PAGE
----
the door to meet a deadline.  Whatever the case, I found it much easier to 
play as something other than an Iksar.
   Even with all of this game's crashes and bugs, I still have to give it 
credit for having some pretty damn impressive graphics.  The new Kunark 
continent looks particularly good.  Verant pumped up the polygon-count 
considerably on this continent, and it shows.  This game looks just as good 
as Ultima 9, which is kind of sad when you consider that Ultima 9 is a 
single-player game and Ruins of Kunark's graphics were rendered over a 56K 
modem.  This means that either Verant has some of the best texture artists 
in the industry, or Origin is just really bad at creating graphics engines.
   Ruins of Kunark really shines in its spell effects.  I can't begin to 
imagine how much work must have been done to make the spell effects look as 
good as they do.  Even the most basic spells have elaborate particle 
effects that look just plain amazing.  Not amazing like the particle 
effects in Fantavision, but amazing nonetheless.  This game's character 
models are also much better-looking than those in Asheron's Call, but AC is
still number one in architecture.
   Okay, so the graphics are beyond great, but what about the sound?  Well, 
let's just say that you'll find more inspired music on the latest John Tesh 
CD.  (Damn!  Another missed opportunity to bash those annoying boy bands... 
ah, who cares?  That's getting old anyway, and Tesh is God-awful.)  There 
is no music in Asheron's Call; you can just pop in any tune you want.  In
EverQuest: Ruins of Kunark, I can't listen to Kenny Loggin's classic House 
at Pooh Corner without having the game's poor excuse for classical music 
playing in the background.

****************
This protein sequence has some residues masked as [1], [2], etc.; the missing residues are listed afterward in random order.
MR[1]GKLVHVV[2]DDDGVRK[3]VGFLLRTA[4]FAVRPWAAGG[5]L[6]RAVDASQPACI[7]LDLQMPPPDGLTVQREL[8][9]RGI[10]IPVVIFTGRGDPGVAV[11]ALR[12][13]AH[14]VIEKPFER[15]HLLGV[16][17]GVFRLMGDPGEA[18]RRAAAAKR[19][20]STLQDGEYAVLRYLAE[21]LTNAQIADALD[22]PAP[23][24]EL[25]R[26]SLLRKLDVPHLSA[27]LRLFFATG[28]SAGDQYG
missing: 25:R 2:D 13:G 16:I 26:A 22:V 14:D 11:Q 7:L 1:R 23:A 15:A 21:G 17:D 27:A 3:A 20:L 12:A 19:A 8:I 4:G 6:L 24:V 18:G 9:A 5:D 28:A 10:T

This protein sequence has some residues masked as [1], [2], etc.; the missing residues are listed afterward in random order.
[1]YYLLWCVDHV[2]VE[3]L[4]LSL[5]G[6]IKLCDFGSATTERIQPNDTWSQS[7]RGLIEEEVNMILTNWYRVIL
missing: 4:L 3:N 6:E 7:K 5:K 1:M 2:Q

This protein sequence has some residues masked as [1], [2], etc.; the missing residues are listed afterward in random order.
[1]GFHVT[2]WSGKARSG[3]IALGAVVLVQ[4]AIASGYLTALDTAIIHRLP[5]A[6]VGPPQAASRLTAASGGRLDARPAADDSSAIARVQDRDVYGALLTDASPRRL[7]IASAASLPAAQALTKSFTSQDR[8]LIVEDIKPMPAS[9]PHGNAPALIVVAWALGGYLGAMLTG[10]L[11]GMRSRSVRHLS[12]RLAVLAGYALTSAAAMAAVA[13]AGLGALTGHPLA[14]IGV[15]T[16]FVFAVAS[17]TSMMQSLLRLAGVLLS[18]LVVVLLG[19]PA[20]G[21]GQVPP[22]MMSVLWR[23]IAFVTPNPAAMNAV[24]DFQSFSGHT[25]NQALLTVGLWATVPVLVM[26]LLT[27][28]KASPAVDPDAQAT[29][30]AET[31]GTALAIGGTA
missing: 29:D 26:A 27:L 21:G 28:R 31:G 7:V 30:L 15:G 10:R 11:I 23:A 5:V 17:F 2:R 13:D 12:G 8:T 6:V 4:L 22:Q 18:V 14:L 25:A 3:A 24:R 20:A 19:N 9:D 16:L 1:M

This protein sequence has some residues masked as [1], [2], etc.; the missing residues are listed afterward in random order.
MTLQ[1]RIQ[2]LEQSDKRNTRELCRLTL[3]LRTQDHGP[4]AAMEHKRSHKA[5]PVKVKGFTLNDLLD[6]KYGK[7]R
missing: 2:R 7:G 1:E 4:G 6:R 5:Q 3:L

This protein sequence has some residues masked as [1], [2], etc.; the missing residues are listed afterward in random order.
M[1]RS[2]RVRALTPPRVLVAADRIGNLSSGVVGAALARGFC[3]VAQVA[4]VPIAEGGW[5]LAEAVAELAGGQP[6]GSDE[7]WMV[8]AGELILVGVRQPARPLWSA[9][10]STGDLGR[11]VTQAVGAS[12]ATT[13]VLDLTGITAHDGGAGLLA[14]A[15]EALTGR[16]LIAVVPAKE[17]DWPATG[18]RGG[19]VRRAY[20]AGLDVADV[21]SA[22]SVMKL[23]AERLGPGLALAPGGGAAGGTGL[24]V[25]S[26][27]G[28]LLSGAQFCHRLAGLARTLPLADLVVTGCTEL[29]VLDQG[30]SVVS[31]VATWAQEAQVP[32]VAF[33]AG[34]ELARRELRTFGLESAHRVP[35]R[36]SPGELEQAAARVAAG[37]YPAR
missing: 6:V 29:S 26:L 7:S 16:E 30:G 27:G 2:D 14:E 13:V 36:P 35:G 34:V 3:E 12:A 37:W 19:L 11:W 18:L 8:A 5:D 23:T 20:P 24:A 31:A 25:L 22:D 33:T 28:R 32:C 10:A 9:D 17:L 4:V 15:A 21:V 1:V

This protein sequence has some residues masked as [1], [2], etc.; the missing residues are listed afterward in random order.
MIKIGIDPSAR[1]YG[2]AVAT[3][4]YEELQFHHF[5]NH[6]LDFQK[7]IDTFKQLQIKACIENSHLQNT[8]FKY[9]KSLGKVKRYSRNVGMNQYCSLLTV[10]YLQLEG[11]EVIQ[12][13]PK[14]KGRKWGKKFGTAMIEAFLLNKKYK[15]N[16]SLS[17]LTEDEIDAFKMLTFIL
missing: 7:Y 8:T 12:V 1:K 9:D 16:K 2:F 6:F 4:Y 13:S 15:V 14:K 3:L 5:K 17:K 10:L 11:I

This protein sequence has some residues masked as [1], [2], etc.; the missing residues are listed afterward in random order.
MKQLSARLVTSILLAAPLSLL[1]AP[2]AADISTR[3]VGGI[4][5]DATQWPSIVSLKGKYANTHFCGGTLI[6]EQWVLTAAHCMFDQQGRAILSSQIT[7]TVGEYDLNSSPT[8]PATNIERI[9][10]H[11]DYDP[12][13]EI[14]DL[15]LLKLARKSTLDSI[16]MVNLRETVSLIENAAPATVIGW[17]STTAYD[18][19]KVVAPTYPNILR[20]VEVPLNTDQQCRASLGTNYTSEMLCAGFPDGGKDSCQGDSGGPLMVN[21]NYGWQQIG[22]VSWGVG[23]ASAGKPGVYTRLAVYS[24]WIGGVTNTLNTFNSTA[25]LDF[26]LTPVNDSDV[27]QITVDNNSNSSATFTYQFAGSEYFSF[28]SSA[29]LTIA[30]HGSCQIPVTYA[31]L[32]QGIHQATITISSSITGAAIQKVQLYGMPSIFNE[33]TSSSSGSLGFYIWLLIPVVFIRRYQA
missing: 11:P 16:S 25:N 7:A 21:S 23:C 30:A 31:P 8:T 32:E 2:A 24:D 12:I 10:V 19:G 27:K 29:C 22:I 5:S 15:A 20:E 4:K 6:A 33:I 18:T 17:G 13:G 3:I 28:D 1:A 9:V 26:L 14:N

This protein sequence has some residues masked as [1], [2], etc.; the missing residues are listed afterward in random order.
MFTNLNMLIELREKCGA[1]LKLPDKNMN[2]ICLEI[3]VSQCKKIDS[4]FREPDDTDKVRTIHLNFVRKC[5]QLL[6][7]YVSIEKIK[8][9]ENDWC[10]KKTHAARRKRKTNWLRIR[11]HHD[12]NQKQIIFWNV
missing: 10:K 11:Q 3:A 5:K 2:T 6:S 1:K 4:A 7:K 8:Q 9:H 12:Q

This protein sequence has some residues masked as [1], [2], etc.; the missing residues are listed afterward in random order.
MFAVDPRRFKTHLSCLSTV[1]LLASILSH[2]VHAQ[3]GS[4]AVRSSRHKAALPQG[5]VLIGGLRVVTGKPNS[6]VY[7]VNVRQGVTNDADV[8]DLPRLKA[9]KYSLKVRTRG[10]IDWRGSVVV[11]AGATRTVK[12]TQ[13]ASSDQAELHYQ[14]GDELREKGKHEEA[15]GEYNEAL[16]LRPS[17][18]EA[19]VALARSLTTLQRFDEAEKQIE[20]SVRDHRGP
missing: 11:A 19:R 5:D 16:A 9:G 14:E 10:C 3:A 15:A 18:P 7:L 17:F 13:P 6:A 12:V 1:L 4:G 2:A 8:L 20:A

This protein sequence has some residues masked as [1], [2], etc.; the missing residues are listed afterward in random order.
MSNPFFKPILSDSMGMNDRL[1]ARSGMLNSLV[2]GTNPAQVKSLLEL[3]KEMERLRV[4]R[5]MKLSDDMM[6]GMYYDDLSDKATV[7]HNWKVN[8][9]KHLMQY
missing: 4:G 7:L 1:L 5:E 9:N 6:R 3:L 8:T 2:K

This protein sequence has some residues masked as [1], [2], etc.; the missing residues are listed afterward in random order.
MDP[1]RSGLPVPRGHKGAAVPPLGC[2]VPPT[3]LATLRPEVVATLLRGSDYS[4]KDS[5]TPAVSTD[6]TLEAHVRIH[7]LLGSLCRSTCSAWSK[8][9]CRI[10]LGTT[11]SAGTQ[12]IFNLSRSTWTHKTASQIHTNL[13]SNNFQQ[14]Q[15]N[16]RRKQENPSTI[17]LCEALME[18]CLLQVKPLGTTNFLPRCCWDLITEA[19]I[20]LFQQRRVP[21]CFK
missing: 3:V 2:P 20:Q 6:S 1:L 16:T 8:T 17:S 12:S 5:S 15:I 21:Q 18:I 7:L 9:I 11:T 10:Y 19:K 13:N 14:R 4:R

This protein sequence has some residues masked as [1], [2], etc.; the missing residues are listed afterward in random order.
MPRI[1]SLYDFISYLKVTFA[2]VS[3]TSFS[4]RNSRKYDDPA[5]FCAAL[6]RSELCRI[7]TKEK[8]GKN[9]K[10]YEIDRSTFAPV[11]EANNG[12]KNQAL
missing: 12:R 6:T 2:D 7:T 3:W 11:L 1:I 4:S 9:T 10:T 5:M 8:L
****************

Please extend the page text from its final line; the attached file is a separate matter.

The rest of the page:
I'm a strong believer in the town layouts found in Asheron's Call.  They 
have the bare necessities as far as shops go, plus wide-open spaces for 
social interaction (which is what online RPGs are all about).  EverQuest's 
towns are too big and confusing to be of any use beyond training... which 
leads me to my next point.  EverQuest's combat sucks.  Horribly.  You 
basically select your target and hit AutoAttack, and that's about it.  Even 
the magic system is a bit contrived.
   Other than the graphics and innovation quotient, I couldn't find much of 
anything in EverQuest that I thought was better than what you can find in 
Asheron's Call.  As a matter of fact, after cancelling my membership a 
while back, I have now re-subscribed to Asheron's Call.  Sometimes you 
don't realize how good a game is until you play its vastly inferior 
   I made the mistake of subscribing to EverQuest: Ruins of Kunark for 
three months, and I hope that you don't make the same mistake.  Sure, 
EverQuest is revolutionary, but it's not fun, at least not in my opinion.  
If you're looking for an online RPG, you should buy Asheron's Call or wait 
a year for Ultima Online 2.  EverQuest: Ruins of Kunark isn't worth your 
time or mine.

Send your thoughts on this review to rob@mastergamer.com